CONNOLLY: Give trafficking the red light
Combatting open-air drug markets would improve America’s inner cities
Last week, I focused my attention on individual heroin use, and possible solutions for treating drug abuse and overdoses. But the heroin problem in America is not limited to drug abuse. Widespread drug trafficking leads to larger societal problems, including crime (especially violent crime), unemployment, poverty and a vicious cycle that often entrenches those who partake in the drug trade into a maze of crime and incarceration.
Drug distribution markets may function in two ways: via word of mouth and social networking — often the method of wealthier users — and via open-air drug markets, the lowest levels of drug distribution networks, which are geographically defined areas where buyers and sellers can deal with ease. While both markets constitute social problems, it is open-air drug markets that ravage American inner cities. Many residents of these areas, often in housing projects, are participants in the “drug game”, and many others implicitly condone the market’s existence as a method of making money, even if they do not directly participate. Still others are pushed out of these largely impoverished neighborhoods by endemic violence and crime that is often characteristic of these areas, leaving little behind but a further entrenched market.
The open-air drug market problem has been approached in various ways, and has often been treated by police as traditional crime. Under Mayor Rudy Giuliani, New York City “cracked down” on crime, simply by increasing the volume of police officers and arrests. New York’s crime rate dropped precipitously in the 1990s, and experts often cite Giuliani’s policing strategy as the most practical method of combatting crime. By increasing police coverage of the city, Giuliani made open-air drug markets impractical, even impossible. Though they still exist in New York, they do so in markedly lower numbers, and have a markedly lower impact on the city.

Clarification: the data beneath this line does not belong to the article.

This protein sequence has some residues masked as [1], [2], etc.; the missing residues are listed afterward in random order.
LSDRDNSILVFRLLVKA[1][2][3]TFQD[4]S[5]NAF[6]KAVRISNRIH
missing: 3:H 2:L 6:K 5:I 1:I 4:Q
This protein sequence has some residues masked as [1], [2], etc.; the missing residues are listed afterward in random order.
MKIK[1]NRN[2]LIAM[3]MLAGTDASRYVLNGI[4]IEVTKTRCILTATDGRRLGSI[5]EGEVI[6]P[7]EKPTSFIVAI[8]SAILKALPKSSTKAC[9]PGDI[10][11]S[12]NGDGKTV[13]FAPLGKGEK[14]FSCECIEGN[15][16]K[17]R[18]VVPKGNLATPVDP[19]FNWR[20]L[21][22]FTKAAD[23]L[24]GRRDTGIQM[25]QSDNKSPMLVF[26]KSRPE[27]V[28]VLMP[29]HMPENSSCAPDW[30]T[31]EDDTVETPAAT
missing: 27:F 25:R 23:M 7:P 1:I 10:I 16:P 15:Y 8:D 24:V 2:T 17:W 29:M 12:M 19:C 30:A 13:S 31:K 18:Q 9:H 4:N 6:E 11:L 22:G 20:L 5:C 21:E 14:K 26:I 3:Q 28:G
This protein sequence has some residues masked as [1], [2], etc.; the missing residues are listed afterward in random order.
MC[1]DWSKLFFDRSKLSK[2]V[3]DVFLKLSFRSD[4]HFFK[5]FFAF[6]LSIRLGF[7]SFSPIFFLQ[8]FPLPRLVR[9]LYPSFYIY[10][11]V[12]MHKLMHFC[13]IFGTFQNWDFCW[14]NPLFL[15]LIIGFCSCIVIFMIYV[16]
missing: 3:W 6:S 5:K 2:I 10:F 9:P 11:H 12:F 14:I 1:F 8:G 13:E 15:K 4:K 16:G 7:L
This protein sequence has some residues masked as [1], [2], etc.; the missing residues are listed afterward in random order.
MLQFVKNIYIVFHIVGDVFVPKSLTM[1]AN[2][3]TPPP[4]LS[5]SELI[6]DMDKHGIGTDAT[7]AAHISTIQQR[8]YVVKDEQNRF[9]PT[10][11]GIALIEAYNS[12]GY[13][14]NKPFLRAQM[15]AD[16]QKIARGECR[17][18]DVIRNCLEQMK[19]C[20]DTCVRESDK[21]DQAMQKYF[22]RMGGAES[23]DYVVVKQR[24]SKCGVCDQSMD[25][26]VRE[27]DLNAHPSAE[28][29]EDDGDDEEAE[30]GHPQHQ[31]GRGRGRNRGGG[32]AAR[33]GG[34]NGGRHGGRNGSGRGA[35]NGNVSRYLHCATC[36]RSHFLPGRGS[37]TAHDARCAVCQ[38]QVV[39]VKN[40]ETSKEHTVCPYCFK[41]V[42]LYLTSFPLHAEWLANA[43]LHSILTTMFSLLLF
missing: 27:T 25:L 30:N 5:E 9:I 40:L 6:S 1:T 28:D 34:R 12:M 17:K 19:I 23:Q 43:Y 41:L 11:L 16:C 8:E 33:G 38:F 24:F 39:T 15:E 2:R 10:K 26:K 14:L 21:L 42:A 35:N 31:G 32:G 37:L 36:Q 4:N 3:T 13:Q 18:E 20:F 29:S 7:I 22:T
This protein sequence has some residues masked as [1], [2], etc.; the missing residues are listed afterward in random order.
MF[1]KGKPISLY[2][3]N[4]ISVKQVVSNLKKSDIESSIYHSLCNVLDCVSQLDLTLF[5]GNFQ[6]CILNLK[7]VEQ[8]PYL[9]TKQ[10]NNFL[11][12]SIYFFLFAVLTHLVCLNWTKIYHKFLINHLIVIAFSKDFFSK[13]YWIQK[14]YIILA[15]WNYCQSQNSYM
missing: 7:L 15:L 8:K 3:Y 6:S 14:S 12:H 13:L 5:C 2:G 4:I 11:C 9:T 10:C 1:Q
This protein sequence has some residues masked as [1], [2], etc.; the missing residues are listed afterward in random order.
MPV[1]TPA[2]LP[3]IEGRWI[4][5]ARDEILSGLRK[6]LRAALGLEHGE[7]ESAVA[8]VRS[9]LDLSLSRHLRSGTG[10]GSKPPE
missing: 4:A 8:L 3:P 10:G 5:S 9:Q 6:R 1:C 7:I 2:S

That is not to say that Giuliani’s strategy has been universally praised. Indeed, his strategy may have inadvertently caused drug dealers to shift their attention to nearby cities such as Camden, New Jersey. These cities saw their crime rates shoot up as New York’s declined. And while they have followed the Giuliani playbook in increasing police officers and arrests, they have not seen a corresponding decline in drug-related crime.
In last week’s article, I focused on the idea that treating drug use as a public health problem to be solved, rather than a crime problem, would benefit all involved parties. This week, I propose a similarly novel viewpoint with regards to open-air drug markets.
I have documented possible solutions more extensively in past articles for different publications, but I will now briefly outline the tenets of the High Point Strategy, a method of combatting open-air drug markets pioneered in High Point, North Carolina. Inspired by the writings of noted criminologist David Kennedy, High Point reduced its drug-related crime and all but eliminated its open-air drug markets in the early 2000s. Police conducted a sting operation after investigating drug markets for many weeks and jailed all violent dealers. They then sat the nonviolent offenders down with family members, community leaders and law enforcement, and stated that while their actions were not acceptable, charges would not be pressed if the offender ceases dealing in three days. Law enforcement also offered aid in job counseling and professional help.
The strategy has been hugely successful in High Point, North Carolina and Providence, Rhode Island, cities with formerly massive drug problems. It is time to try this strategy in cities across the country. Combatting open-air drug markets, an integral part of the heroin trade, would have huge positive impacts in American inner cities in terms of reducing drug-related crime and related social issues.
I should note that this strategy has often been derided as “hug-a-thug” for its emphasis on rehabilitation. One of its most prominent critics was Providence Police Lt. Dan Gannon. Gannon is now one of the strategy’s most prominent defenders, citing it as the prime reason Providence has recovered from its open-air drug markets.
Heroin poses massive problems for individual users. It also poses massive problems for the cities in which it is bought and sold. Combatting individual usage can save lives. Combatting open-air drug markets can save cities. Both are necessary; a multifaceted solution is required to solve this multifaceted drug problem.
John Connolly is an Opinion columnist for The Cavalier Daily. His columns run Thursdays.